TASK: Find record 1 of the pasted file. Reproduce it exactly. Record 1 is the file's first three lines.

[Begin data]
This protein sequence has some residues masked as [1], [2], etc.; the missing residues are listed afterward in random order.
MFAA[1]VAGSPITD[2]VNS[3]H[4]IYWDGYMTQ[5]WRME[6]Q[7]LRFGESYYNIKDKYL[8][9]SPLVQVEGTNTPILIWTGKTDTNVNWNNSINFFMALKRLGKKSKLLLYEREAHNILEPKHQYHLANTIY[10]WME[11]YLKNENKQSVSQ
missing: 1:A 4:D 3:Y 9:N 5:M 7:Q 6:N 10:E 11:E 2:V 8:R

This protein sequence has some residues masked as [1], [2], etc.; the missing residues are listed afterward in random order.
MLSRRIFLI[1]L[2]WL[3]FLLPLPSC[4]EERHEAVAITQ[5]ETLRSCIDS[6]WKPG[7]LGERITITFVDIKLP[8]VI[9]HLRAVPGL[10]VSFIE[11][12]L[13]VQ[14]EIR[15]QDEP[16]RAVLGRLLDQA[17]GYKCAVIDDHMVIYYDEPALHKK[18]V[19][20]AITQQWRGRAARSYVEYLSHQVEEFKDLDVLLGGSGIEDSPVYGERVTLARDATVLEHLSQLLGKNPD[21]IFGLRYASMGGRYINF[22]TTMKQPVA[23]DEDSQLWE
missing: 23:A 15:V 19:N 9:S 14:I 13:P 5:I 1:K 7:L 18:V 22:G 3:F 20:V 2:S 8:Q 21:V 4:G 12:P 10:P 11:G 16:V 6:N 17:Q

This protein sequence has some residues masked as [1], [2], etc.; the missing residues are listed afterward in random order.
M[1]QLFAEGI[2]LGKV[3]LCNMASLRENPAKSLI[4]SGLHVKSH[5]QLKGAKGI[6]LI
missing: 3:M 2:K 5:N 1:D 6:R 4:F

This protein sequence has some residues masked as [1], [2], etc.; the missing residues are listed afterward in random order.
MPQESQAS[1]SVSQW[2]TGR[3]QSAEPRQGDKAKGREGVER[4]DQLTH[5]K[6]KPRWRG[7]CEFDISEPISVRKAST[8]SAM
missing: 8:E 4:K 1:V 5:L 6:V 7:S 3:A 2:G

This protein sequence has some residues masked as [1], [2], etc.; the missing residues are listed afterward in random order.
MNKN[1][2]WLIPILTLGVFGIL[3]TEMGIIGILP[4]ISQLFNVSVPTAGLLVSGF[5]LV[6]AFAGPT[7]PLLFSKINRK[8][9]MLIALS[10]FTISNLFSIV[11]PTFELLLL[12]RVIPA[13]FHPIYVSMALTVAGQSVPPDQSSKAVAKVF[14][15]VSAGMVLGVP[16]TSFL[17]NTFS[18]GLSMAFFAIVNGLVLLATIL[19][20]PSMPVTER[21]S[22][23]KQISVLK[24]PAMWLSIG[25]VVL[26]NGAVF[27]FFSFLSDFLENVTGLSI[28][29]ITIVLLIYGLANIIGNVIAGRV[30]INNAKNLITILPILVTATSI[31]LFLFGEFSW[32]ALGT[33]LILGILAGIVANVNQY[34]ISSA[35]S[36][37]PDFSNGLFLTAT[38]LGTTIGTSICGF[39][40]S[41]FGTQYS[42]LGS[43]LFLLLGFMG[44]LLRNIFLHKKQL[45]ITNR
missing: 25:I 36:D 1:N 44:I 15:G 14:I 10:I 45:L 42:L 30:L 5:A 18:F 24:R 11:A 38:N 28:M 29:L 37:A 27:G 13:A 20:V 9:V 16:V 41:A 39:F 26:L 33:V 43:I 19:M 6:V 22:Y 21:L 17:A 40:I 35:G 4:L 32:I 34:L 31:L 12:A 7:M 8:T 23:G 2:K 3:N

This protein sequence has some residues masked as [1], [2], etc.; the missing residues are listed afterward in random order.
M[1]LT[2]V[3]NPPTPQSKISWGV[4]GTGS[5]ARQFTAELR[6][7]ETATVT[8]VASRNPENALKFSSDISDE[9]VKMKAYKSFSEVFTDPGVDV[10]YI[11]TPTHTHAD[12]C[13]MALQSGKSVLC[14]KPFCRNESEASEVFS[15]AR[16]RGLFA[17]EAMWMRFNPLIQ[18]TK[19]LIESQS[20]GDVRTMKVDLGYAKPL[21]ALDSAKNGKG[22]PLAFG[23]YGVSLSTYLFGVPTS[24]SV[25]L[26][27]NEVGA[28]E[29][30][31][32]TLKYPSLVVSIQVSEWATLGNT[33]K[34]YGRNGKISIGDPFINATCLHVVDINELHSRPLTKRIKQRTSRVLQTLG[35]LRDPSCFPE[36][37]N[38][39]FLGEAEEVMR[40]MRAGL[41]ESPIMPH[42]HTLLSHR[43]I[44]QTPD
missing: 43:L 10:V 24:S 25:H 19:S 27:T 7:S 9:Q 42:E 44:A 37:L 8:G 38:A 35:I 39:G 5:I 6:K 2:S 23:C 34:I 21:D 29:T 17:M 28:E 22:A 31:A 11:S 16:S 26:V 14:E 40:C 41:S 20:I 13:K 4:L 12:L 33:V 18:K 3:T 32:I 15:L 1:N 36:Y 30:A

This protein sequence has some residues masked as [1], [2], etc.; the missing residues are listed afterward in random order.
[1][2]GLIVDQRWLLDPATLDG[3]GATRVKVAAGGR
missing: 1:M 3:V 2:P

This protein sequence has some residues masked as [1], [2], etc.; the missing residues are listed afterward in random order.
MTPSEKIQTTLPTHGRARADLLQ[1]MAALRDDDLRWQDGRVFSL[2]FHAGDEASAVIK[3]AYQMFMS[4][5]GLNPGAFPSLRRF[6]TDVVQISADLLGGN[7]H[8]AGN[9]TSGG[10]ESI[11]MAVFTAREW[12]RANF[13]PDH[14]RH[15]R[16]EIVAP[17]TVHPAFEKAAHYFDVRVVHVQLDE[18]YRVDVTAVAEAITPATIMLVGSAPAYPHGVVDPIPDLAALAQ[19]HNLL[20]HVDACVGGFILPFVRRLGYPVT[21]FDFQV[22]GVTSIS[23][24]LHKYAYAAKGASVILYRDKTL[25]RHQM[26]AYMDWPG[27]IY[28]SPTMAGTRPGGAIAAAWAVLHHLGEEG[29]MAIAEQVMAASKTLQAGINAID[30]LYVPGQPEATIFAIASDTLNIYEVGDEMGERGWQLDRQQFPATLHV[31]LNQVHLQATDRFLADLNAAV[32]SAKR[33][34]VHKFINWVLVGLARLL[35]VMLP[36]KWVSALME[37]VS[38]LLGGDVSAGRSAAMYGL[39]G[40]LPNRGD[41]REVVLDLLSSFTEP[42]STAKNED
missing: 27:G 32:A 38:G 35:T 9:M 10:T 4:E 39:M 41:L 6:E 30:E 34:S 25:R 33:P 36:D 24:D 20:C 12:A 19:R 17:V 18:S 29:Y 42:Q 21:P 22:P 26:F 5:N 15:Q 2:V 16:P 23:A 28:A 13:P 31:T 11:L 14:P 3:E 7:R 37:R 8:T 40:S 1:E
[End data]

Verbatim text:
This protein sequence has some residues masked as [1], [2], etc.; the missing residues are listed afterward in random order.
MFAA[1]VAGSPITD[2]VNS[3]H[4]IYWDGYMTQ[5]WRME[6]Q[7]LRFGESYYNIKDKYL[8][9]SPLVQVEGTNTPILIWTGKTDTNVNWNNSINFFMALKRLGKKSKLLLYEREAHNILEPKHQYHLANTIY[10]WME[11]YLKNENKQSVSQ
missing: 1:A 4:D 3:Y 9:N 5:M 7:Q 6:N 10:E 11:E 2:V 8:R